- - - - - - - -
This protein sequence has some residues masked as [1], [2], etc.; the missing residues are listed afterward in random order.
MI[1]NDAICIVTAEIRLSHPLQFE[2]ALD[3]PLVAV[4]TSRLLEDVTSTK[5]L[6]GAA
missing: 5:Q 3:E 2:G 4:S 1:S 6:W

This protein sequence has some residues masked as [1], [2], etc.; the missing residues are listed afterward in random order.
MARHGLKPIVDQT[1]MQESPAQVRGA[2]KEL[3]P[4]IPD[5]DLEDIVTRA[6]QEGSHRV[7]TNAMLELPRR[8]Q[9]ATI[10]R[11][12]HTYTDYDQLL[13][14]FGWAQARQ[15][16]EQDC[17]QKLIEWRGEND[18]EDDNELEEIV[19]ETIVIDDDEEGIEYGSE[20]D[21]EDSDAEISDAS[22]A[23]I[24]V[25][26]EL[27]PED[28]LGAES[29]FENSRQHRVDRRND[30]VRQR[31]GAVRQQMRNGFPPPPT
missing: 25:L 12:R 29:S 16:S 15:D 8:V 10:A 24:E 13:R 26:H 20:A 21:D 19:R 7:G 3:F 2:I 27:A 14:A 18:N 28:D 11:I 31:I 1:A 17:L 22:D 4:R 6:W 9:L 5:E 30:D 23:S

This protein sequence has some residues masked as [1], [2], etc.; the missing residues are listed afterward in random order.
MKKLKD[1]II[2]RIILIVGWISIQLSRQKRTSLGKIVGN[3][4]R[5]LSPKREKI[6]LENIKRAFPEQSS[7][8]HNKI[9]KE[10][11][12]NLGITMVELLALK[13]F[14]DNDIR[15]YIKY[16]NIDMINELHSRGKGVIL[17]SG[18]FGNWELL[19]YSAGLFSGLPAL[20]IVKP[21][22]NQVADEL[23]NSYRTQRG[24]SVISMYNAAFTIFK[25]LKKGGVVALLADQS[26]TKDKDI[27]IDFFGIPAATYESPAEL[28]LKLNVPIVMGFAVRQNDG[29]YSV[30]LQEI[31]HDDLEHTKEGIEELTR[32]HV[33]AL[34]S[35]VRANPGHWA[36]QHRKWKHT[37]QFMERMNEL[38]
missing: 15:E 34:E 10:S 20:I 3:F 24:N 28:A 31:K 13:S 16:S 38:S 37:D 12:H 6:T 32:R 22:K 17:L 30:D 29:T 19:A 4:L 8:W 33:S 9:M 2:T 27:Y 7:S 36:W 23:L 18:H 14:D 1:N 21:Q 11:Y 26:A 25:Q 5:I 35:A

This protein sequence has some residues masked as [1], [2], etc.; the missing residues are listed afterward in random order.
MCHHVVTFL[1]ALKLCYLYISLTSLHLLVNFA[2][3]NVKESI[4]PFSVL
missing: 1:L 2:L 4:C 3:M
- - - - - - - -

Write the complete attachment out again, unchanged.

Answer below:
This protein sequence has some residues masked as [1], [2], etc.; the missing residues are listed afterward in random order.
MI[1]NDAICIVTAEIRLSHPLQFE[2]ALD[3]PLVAV[4]TSRLLEDVTSTK[5]L[6]GAA
missing: 5:Q 3:E 2:G 4:S 1:S 6:W

This protein sequence has some residues masked as [1], [2], etc.; the missing residues are listed afterward in random order.
MARHGLKPIVDQT[1]MQESPAQVRGA[2]KEL[3]P[4]IPD[5]DLEDIVTRA[6]QEGSHRV[7]TNAMLELPRR[8]Q[9]ATI[10]R[11][12]HTYTDYDQLL[13][14]FGWAQARQ[15][16]EQDC[17]QKLIEWRGEND[18]EDDNELEEIV[19]ETIVIDDDEEGIEYGSE[20]D[21]EDSDAEISDAS[22]A[23]I[24]V[25][26]EL[27]PED[28]LGAES[29]FENSRQHRVDRRND[30]VRQR[31]GAVRQQMRNGFPPPPT
missing: 25:L 12:R 29:S 16:S 15:D 8:V 10:A 24:E 13:R 26:H 20:A 21:D 19:R 7:G 3:F 2:I 27:A 14:A 18:N 28:D 11:I 31:I 1:A 17:L 22:D 4:R 6:W 9:L 5:E 30:D 23:S

This protein sequence has some residues masked as [1], [2], etc.; the missing residues are listed afterward in random order.
MKKLKD[1]II[2]RIILIVGWISIQLSRQKRTSLGKIVGN[3][4]R[5]LSPKREKI[6]LENIKRAFPEQSS[7][8]HNKI[9]KE[10][11][12]NLGITMVELLALK[13]F[14]DNDIR[15]YIKY[16]NIDMINELHSRGKGVIL[17]SG[18]FGNWELL[19]YSAGLFSGLPAL[20]IVKP[21][22]NQVADEL[23]NSYRTQRG[24]SVISMYNAAFTIFK[25]LKKGGVVALLADQS[26]TKDKDI[27]IDFFGIPAATYESPAEL[28]LKLNVPIVMGFAVRQNDG[29]YSV[30]LQEI[31]HDDLEHTKEGIEELTR[32]HV[33]AL[34]S[35]VRANPGHWA[36]QHRKWKHT[37]QFMERMNEL[38]
missing: 15:E 34:E 10:S 20:I 3:F 24:N 28:A 31:K 13:S 16:S 38:S 37:D 12:H 6:T 32:R 22:K 17:L 30:D 29:T 19:A 4:L 8:W 33:S 9:M 2:T 27:Y 7:S 36:W 23:L 18:H 14:D 1:N 21:Q 11:Y 26:A 25:Q 5:I 35:A

This protein sequence has some residues masked as [1], [2], etc.; the missing residues are listed afterward in random order.
MCHHVVTFL[1]ALKLCYLYISLTSLHLLVNFA[2][3]NVKESI[4]PFSVL
missing: 1:L 2:L 4:C 3:M